4:23 The processes require high levels of skill to perform. They are doing many kaizens to make it possible to do the work with simple steps.
4:27 Plant Manager, Kamigo Plant, Tomihisa Saito
“All of the torque settings are pre-set.”
4:32 “If one washer is missing… you can’t pick up the bolts… This is how we assure quality.”
4:43 “This is very good because the line was built with creativity and ingenuity, using simple mechanisms (karakuri).”
4:49 This equipment uses templates to apply adhesives to parts of complex shapes
4:55 “You may have thought they were doing this detailed work by hand. In fact there is a template with grooves in the same shape as the part. The machine traces the groove.”
5:07 “We don’t need a big machine. By changing the template, we can make any shape. If you tried to recreate these detailed motions on an automatic machine it would be quite difficult.”
5:22 Achieving high quality in simple ways using kaizen and ingenuity
5:26 “If we make the process easy for senior-age workers to make good products, it will be even easier for younger workers. Then productivity will go up even more.”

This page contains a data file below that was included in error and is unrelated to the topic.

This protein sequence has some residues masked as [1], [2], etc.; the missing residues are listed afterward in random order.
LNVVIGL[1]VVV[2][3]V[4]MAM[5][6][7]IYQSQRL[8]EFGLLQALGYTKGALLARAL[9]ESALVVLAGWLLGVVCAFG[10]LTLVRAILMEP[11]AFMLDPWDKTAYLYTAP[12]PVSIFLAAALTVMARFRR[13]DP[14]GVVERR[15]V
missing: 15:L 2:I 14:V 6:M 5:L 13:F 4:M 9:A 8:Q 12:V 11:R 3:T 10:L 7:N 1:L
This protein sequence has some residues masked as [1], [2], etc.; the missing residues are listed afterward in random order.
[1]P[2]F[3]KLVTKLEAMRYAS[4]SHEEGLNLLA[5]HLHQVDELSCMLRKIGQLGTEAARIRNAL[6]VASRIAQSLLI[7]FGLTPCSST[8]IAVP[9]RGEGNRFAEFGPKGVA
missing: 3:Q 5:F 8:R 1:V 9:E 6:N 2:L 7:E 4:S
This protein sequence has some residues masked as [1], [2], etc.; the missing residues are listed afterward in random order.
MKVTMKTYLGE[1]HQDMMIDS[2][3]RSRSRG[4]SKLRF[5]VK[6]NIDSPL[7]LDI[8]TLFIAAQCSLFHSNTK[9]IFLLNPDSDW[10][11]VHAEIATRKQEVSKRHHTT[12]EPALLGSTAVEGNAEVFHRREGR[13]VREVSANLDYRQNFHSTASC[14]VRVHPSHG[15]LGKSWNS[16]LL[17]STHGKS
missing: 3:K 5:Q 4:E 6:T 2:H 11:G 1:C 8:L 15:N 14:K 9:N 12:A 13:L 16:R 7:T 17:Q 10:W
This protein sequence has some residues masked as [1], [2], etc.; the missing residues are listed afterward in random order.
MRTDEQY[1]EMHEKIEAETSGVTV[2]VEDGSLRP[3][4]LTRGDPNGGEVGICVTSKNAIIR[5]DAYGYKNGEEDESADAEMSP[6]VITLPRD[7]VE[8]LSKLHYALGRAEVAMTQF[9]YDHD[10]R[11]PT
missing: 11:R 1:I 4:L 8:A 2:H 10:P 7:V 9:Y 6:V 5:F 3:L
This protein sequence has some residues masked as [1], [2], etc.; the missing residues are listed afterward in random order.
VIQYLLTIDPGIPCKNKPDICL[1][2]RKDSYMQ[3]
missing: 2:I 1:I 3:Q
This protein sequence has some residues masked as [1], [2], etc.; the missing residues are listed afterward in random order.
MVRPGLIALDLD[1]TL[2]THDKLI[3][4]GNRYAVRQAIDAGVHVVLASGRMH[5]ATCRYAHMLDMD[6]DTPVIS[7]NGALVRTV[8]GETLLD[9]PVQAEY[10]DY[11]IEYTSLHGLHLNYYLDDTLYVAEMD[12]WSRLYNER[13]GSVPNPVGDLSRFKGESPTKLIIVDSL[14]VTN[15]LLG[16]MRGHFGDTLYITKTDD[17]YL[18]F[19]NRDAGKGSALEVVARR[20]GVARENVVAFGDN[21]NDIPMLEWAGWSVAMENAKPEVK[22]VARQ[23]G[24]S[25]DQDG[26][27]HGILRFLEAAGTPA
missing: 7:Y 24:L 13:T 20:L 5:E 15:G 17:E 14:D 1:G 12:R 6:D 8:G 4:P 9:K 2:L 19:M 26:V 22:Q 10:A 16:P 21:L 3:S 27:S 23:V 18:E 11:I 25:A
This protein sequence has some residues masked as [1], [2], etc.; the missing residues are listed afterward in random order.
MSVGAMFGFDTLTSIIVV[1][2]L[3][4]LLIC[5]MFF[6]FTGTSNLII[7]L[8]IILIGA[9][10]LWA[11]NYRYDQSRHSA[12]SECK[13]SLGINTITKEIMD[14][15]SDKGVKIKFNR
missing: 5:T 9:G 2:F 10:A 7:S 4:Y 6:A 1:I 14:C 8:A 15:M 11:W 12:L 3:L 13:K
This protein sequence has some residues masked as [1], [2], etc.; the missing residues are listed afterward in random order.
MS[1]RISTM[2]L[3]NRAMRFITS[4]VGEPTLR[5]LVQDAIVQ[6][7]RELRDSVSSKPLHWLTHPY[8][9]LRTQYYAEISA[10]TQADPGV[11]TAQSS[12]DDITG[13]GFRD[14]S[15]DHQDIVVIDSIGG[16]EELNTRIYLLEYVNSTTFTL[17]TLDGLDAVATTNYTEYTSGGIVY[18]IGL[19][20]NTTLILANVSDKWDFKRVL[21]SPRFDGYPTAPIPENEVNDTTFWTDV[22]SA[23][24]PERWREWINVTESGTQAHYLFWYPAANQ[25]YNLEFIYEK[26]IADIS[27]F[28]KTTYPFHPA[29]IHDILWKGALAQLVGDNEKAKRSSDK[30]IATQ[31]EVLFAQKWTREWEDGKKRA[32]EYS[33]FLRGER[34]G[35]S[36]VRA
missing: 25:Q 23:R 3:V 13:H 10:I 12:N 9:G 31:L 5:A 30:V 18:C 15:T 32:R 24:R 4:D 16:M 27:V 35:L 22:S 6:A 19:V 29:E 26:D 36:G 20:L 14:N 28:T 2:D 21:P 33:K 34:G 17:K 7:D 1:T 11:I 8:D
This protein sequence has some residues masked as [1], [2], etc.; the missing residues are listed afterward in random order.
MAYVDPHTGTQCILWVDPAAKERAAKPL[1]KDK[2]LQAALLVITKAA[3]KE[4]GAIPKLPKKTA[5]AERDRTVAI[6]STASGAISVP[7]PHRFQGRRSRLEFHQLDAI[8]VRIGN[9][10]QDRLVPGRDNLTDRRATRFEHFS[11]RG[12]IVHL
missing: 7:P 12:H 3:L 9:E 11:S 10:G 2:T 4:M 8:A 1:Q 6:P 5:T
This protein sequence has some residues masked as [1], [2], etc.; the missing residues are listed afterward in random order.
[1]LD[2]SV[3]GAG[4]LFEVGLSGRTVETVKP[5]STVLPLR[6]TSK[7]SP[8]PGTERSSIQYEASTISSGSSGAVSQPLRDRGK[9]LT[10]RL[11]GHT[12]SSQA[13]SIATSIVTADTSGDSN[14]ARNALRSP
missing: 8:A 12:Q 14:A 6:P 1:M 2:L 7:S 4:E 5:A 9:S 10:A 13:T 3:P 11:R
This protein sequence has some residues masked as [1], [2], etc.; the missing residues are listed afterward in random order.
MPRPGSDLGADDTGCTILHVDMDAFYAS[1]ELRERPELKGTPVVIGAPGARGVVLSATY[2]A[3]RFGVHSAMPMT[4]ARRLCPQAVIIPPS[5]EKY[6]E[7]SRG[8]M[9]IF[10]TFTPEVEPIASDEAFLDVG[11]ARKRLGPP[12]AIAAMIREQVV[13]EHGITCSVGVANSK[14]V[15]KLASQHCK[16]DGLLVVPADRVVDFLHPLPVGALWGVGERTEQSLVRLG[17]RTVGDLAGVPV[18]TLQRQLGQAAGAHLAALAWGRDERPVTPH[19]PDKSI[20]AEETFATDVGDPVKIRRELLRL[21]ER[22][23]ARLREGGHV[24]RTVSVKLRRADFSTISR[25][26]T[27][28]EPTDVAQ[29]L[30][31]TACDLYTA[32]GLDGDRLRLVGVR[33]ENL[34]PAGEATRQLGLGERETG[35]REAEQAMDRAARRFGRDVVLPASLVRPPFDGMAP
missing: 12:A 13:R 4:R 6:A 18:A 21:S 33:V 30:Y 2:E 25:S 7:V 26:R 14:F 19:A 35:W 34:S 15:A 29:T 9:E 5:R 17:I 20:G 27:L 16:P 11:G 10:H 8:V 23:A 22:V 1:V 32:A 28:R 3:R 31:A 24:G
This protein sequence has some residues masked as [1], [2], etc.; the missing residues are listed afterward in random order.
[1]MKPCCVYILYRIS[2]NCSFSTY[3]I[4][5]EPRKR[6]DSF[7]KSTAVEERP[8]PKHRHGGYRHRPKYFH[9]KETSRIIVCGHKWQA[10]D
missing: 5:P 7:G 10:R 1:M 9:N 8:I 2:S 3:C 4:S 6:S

5:34 “When a worker can assure the quality of their work without thinking about it, they can work more naturally in a rhythm. That is the great thing about this line.”
5:57 “Smile. Three, two, one.”
5:59 They are starting up a new forum to share and study examples of gemba kaizen between different work places
6:04 “Good evening everyone.”
6:06 If you think something is good, try it, even if your boss disapproves. We rely on you. I will take all responsibility. You take action freely.”
6:19 Senior Managing Officer, Mamoru Taguchi, “Let’s do it!” “Kanpai!”
6:26 “So many of my juniors are growing, so I am confident that they can do it.”
6:32 “Our company is supported by those people.”
6:34 “They say we are in a once-in-a-century time of change. We can win, no matter what problems or issues may come, because we are developing the next generation of people who will face these challenges. They will say, ‘We will do it, we will see this through no matter what.’”